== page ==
Saturday, September 12, 2009

2009 AFC South Preview

No team in the AFC South should have a losing record, which is a testament to the strength of the division since it means that when they aren't beating up each other the Colts, Jaguars, Titans, and Texans are dominating their out-of-division opponents.  At least one AFC wild card berth will come from the South, just as it has 5 of the 7 seasons the division has existed.  Thanks to Peyton Manning and a relative even-ness to the other teams, I have the Colts coming out on top, but don't be surprised if any of the other three teams makes a run at the division crown, even everyone's favorite sleeper, Houston.

y-Indianapolis Colts 12-4
x-Jacksonville Jaguars 10-6
x-Tennessee Titans 9-7
Houston Texans 9-7

BEST OFFENSIVE PLAYER: Peyton Manning, QB, Indianapolis
For the first time since Tony Dungy was hired in 2002, the Colts will have a new coach--Jim Caldwell--on the sideline.  Under normal circumstances, this would be a cause for at least slight concern, especially when the new coach is replacing a man who went 85-27 with five division titles and a Super Bowl championship.  With Peyton Manning under center, however, the circumstances in Indianapolis are far from normal.  Manning has arguably been calling his own plays for perhaps his entire career, and Dungy pretty much left Peyton and offensive coordinator Tom Moore to their own devices.  While Dungy was a complete class act and inspiration, it was Manning who dished out tough love, from rightfully calling out his "idiot kicker" to criticizing his line for blown protections.  As far as the offense is concerned, Manning is the head coach.  Considering his amazingly consistent statistical performance (at least 3700 yards and 26 TDs in every season of his career) in addition to his unquestioned leadership of the Colts offense, the argument could be made that Manning is the most indispensable player in the league.* 

*The only other player who comes close is Ray Lewis, and while Lewis could just as easily be considered the "coach" of the Ravens defense, his play has slipped way, waaay below the level Manning is still playing at.  

BEST DEFENSIVE PLAYER: Mario Williams, DE, Houston
Remember back in 2006, when Reggie Bush was the next Gale Sayers, Vince Young had just single-handedly won a national title, and Matt Lienart--the man Young beat for the championship--was the greatest college quarterback ever?  And then the Texans, with the number one overall selection, passed up each and every one of these sure-fire stars to take Williams, a nondescript defensive end from an equally nondescript 7-5  NC State team?*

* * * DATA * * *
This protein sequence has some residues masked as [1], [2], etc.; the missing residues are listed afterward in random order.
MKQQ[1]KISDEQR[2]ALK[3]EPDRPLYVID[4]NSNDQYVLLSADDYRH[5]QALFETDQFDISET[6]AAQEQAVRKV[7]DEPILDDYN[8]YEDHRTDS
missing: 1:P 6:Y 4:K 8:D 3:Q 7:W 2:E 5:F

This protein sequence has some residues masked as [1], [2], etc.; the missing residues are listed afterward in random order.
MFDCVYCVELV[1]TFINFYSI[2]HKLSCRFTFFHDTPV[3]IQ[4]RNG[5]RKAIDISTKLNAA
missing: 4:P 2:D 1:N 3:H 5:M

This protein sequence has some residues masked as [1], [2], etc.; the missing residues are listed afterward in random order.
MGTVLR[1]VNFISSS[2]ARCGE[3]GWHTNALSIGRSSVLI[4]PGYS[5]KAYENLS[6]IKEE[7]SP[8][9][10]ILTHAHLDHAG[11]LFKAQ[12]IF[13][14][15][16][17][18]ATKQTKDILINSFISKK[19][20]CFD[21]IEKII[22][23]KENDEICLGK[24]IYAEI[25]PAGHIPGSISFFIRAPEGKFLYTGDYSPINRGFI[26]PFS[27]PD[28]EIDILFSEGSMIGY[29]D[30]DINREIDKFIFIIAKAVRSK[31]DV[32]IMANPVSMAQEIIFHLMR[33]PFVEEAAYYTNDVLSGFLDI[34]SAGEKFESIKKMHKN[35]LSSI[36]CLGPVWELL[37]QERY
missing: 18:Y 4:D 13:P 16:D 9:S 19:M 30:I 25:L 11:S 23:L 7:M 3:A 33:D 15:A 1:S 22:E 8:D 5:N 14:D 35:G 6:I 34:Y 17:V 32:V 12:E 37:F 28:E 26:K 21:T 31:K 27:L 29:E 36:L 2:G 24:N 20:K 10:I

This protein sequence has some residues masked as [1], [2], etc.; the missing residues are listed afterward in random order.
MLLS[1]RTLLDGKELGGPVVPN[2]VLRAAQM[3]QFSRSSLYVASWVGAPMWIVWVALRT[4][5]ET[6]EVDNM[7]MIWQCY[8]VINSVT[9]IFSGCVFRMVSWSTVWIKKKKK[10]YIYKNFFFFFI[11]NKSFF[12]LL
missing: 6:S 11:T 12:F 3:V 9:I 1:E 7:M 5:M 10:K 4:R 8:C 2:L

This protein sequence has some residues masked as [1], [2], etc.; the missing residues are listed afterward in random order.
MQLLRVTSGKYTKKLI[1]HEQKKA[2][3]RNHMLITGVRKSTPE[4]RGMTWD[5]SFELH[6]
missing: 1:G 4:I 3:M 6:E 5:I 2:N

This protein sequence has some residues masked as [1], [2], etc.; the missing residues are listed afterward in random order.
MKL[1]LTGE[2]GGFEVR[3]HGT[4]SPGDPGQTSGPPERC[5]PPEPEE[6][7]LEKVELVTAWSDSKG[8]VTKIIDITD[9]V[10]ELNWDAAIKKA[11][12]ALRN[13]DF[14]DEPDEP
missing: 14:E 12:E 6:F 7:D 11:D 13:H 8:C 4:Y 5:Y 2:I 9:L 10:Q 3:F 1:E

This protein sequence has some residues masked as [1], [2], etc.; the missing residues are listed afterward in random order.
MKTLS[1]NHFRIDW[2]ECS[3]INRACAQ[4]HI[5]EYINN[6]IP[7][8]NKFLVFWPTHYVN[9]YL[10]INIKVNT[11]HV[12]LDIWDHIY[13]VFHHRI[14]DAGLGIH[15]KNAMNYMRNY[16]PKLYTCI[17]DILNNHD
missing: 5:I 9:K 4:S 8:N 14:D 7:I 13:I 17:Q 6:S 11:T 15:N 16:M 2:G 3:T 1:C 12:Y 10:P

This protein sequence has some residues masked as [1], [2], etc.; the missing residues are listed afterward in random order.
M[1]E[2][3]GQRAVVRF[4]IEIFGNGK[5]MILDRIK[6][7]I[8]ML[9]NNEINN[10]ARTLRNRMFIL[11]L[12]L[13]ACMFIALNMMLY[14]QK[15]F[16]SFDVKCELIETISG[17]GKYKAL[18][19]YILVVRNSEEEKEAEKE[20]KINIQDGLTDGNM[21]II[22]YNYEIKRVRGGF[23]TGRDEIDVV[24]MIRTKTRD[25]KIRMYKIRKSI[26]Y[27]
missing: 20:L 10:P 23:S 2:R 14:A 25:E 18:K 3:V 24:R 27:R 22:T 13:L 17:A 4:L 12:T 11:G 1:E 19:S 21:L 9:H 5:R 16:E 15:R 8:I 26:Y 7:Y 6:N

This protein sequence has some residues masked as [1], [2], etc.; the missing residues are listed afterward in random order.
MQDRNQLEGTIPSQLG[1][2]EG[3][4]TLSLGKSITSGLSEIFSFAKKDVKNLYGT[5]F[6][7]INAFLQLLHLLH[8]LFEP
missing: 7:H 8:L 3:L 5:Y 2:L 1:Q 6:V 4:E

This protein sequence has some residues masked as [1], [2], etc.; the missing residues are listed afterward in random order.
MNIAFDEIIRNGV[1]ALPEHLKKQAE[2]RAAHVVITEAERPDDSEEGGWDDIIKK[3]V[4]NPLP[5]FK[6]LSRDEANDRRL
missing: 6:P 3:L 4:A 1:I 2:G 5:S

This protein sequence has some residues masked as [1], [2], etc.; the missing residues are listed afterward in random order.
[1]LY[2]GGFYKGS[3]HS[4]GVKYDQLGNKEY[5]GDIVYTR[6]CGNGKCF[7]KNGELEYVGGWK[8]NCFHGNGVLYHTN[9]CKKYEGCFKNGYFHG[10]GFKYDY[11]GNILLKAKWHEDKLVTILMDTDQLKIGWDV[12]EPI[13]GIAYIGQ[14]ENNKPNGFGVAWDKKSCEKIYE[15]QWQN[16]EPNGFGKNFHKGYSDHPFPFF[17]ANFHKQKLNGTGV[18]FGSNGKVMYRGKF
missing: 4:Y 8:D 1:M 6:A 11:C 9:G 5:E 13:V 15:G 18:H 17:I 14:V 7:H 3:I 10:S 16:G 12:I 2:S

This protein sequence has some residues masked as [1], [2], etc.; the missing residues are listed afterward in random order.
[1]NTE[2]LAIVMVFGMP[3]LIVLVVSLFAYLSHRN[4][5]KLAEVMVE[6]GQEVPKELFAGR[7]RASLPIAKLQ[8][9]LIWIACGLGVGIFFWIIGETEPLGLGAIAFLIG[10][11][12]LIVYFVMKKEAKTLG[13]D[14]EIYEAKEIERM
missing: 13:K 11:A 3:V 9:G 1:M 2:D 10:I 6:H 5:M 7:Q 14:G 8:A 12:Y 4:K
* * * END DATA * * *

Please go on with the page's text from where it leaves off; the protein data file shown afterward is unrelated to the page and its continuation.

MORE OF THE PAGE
*How does a team with three first round defensive linemen (Williams, Manny Lawson, and John McCargo) go 7-5?

Man, people lost their minds.  They couldn't believe the stupidity of Houston, especially after Bush really did look like the next Gale Sayers in his rookie year (1514 total yards, 9 total TDs) while Williams only registered 4.5 sacks. Flash forward to opening weekend 2009, and not only is Williams not a bust (26 sacks the past two seasons), but the Texans look like geniuses for passing on those three other "sure things."  So what happened?  Well, Bush answered all of the questions about his ability to stay on the field for every down by struggling to stay on the field every down, all while carrying a career yard per carry average (3.7) over a full yard less than that of Sayers (5.0).  Vince Young carried a gun in his glove box while he took a late night drive to clear his head after he lost his starting job to Kerry Collins, and Lienart was replaced in the Cardinals starting lineup by Kurt Warner and in the best college QB ever argument by Tim Tebow.* 

*Which is also a stretch.  To me, the best college QB ever was Tommie Frazier of Nebraska.  A four-year starter, Frazier put the Cornhuskers in position for a national title vs. eventual champs Florida State in the 1993 Orange Bowl (a last second field goal sailed right), engineered a fourth quarter comeback vs. a Miami defense that included Ray Lewis and Warren Sapp to win the '94 Orange Bowl and national title, and led the greatest college football team ever in a 62-24 evisceration of previously undefeated Florida in the '95 Orange Bowl for a second consecutive title.  In addition to his team success, Frazier also is the only player to be named MVP of three national title games (yes, he won the MVP in '94 despite the loss.  He was that good.)

As for Williams, he has been a one-man terror for a somewhat shaky Texans defense, accounting for 46 percent of the Texans 56 sacks over the past two seasons.  If rookie Brian Cushing can draw some attention away from his side of the line, Williams could be in for his most monstrous season yet.
BEST COACH: Jeff Fisher, Tennessee